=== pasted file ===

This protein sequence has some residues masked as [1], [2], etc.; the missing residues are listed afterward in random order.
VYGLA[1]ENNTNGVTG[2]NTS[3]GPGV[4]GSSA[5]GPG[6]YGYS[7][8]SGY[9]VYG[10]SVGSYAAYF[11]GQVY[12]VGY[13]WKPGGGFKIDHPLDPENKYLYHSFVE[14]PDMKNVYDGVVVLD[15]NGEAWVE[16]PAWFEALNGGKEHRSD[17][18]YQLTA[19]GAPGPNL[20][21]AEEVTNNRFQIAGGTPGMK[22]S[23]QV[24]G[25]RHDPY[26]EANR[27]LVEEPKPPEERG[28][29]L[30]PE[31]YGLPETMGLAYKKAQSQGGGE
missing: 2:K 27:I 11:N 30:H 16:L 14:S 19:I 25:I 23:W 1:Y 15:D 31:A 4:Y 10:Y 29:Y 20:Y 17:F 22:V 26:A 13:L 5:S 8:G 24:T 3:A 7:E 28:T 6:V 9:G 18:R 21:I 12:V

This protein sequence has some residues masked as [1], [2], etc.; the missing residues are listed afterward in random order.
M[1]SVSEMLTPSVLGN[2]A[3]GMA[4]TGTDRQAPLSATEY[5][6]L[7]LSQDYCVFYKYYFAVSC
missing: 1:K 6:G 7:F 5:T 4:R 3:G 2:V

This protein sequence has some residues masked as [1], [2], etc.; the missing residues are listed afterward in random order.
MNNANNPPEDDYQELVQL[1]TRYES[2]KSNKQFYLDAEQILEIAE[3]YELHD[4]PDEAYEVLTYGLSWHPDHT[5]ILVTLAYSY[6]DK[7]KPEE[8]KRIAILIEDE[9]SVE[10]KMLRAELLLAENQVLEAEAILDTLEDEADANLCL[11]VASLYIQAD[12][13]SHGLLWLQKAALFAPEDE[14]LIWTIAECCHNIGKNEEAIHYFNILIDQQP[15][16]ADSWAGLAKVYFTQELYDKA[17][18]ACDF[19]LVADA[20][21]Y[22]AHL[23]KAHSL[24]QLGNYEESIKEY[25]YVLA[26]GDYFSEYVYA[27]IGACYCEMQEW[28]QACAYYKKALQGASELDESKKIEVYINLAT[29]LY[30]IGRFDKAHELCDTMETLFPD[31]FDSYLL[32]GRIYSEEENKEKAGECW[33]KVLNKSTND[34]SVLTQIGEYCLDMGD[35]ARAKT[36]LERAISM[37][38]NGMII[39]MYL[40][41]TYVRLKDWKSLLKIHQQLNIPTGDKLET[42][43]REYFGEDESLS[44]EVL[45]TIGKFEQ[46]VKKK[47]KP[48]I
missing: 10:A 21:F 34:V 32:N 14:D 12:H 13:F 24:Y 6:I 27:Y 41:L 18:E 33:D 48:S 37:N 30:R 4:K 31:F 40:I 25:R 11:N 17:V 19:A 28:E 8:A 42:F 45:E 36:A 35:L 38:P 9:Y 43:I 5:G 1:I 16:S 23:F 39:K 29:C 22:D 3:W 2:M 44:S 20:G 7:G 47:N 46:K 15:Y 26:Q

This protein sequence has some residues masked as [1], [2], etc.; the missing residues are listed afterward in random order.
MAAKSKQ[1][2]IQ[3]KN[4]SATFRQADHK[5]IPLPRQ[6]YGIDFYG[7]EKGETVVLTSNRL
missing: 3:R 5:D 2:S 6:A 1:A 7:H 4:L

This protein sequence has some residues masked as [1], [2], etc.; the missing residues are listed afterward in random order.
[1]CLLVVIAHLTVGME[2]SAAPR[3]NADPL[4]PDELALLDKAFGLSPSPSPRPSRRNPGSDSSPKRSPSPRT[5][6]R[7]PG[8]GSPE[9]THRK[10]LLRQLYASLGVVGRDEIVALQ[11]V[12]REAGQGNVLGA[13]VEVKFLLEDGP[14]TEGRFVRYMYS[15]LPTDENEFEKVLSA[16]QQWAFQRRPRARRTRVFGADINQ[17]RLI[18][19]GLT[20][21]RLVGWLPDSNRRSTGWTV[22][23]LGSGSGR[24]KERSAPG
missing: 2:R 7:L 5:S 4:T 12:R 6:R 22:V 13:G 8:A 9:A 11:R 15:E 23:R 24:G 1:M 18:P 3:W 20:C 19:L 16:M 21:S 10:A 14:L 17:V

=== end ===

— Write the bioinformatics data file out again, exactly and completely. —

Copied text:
This protein sequence has some residues masked as [1], [2], etc.; the missing residues are listed afterward in random order.
VYGLA[1]ENNTNGVTG[2]NTS[3]GPGV[4]GSSA[5]GPG[6]YGYS[7][8]SGY[9]VYG[10]SVGSYAAYF[11]GQVY[12]VGY[13]WKPGGGFKIDHPLDPENKYLYHSFVE[14]PDMKNVYDGVVVLD[15]NGEAWVE[16]PAWFEALNGGKEHRSD[17][18]YQLTA[19]GAPGPNL[20][21]AEEVTNNRFQIAGGTPGMK[22]S[23]QV[24]G[25]RHDPY[26]EANR[27]LVEEPKPPEERG[28][29]L[30]PE[31]YGLPETMGLAYKKAQSQGGGE
missing: 2:K 27:I 11:N 30:H 16:L 14:S 19:I 25:I 23:W 1:Y 15:D 31:A 4:Y 10:Y 29:Y 20:Y 17:F 22:V 26:A 13:L 5:S 8:G 24:T 3:A 7:E 28:T 6:V 9:G 18:R 21:I 12:V

This protein sequence has some residues masked as [1], [2], etc.; the missing residues are listed afterward in random order.
M[1]SVSEMLTPSVLGN[2]A[3]GMA[4]TGTDRQAPLSATEY[5][6]L[7]LSQDYCVFYKYYFAVSC
missing: 1:K 6:G 7:F 5:T 4:R 3:G 2:V

This protein sequence has some residues masked as [1], [2], etc.; the missing residues are listed afterward in random order.
MNNANNPPEDDYQELVQL[1]TRYES[2]KSNKQFYLDAEQILEIAE[3]YELHD[4]PDEAYEVLTYGLSWHPDHT[5]ILVTLAYSY[6]DK[7]KPEE[8]KRIAILIEDE[9]SVE[10]KMLRAELLLAENQVLEAEAILDTLEDEADANLCL[11]VASLYIQAD[12][13]SHGLLWLQKAALFAPEDE[14]LIWTIAECCHNIGKNEEAIHYFNILIDQQP[15][16]ADSWAGLAKVYFTQELYDKA[17][18]ACDF[19]LVADA[20][21]Y[22]AHL[23]KAHSL[24]QLGNYEESIKEY[25]YVLA[26]GDYFSEYVYA[27]IGACYCEMQEW[28]QACAYYKKALQGASELDESKKIEVYINLAT[29]LY[30]IGRFDKAHELCDTMETLFPD[31]FDSYLL[32]GRIYSEEENKEKAGECW[33]KVLNKSTND[34]SVLTQIGEYCLDMGD[35]ARAKT[36]LERAISM[37][38]NGMII[39]MYL[40][41]TYVRLKDWKSLLKIHQQLNIPTGDKLET[42][43]REYFGEDESLS[44]EVL[45]TIGKFEQ[46]VKKK[47]KP[48]I
missing: 10:A 21:F 34:V 32:N 14:D 12:H 13:F 24:Y 6:I 27:Y 41:L 18:E 33:D 48:S 37:N 30:R 4:K 31:F 40:I 25:R 11:N 17:V 19:A 28:E 8:A 42:F 45:E 36:A 35:L 38:P 9:Y 43:I 5:G 1:I 16:S 23:F 39:K 29:C 22:D 3:W 2:M 44:S 20:G 7:G 47:N 46:K 15:Y 26:Q

This protein sequence has some residues masked as [1], [2], etc.; the missing residues are listed afterward in random order.
MAAKSKQ[1][2]IQ[3]KN[4]SATFRQADHK[5]IPLPRQ[6]YGIDFYG[7]EKGETVVLTSNRL
missing: 3:R 5:D 2:S 6:A 1:A 7:H 4:L

This protein sequence has some residues masked as [1], [2], etc.; the missing residues are listed afterward in random order.
[1]CLLVVIAHLTVGME[2]SAAPR[3]NADPL[4]PDELALLDKAFGLSPSPSPRPSRRNPGSDSSPKRSPSPRT[5][6]R[7]PG[8]GSPE[9]THRK[10]LLRQLYASLGVVGRDEIVALQ[11]V[12]REAGQGNVLGA[13]VEVKFLLEDGP[14]TEGRFVRYMYS[15]LPTDENEFEKVLSA[16]QQWAFQRRPRARRTRVFGADINQ[17]RLI[18][19]GLT[20][21]RLVGWLPDSNRRSTGWTV[22][23]LGSGSGR[24]KERSAPG
missing: 2:R 7:L 5:S 4:T 12:R 6:R 22:V 13:G 8:A 9:A 11:R 15:E 23:R 24:G 1:M 18:P 3:W 20:C 19:L 16:M 21:S 10:A 14:L 17:V